The federal fisheries ministry is spending $200,000 to study sea lion populations north of Vancouver Island.
This week Fisheries and Oceans Canada announced a two-year project in partnership with the Heiltsuk First Nation near Bella Bella. Researchers will collect data about the abundance, distribution, health, diet, and contaminant load of California and Steller sea lion populations and how they have changed over time.
Kelly Brown with the First Nation says it’s a good opportunity to use western science and Indigenous knowledge together while studying sea lion populations.
“We are excited for this opportunity to use western science and Indigenous knowledge to better understand the sea lion populations in our territory, including their diet and contaminant load,” Brown says. “This is important work that will inform our management efforts to ensure a healthy, balanced ecosystem.”
It’s the only West Coast project to come out of DFO’s Seal Summit last year; the “sea lion’s share” of funding went to projects geared towards East Coast seal and cod harvesters.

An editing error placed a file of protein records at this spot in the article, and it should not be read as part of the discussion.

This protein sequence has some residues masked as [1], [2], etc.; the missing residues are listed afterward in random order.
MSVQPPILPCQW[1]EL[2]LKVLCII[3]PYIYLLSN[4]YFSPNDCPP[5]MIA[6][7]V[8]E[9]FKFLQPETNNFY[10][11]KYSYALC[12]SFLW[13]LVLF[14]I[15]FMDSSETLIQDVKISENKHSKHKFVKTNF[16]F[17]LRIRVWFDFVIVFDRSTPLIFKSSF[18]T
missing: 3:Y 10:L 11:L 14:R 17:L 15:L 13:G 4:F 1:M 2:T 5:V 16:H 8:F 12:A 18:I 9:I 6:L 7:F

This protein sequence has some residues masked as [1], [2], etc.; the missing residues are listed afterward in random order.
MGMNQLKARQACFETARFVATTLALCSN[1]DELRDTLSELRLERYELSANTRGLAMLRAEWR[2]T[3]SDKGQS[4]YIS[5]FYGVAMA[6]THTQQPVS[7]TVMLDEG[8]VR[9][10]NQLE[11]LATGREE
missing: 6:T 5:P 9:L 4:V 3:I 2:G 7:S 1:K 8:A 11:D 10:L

In November 2022, Fisheries and Oceans Canada hosted the Seal Summit in Newfoundland and Labrador. The event brought together Indigenous partners, the commercial fishing industry, provincial and territorial representatives, and other stakeholders and experts to discuss opportunities to expand Canadian seal products into export markets, the importance of the seal harvest to Indigenous communities, and addressing gaps in data regarding seal populations.
The other three projects funded are:
- Nova Scotia – Development of a new biomarker technique to evaluate seal diets ($150,000)
- Newfoundland and Labrador – Seal Species Distribution, Abundance and Seasonality: Documenting Fish Harvesters’ Knowledge and Observations of Seals from Southern Labrador to the South Coast of Newfoundland ($94,000)
- Newfoundland and Labrador – The ecosystem role of harp seals in Newfoundland and Labrador ($200,000)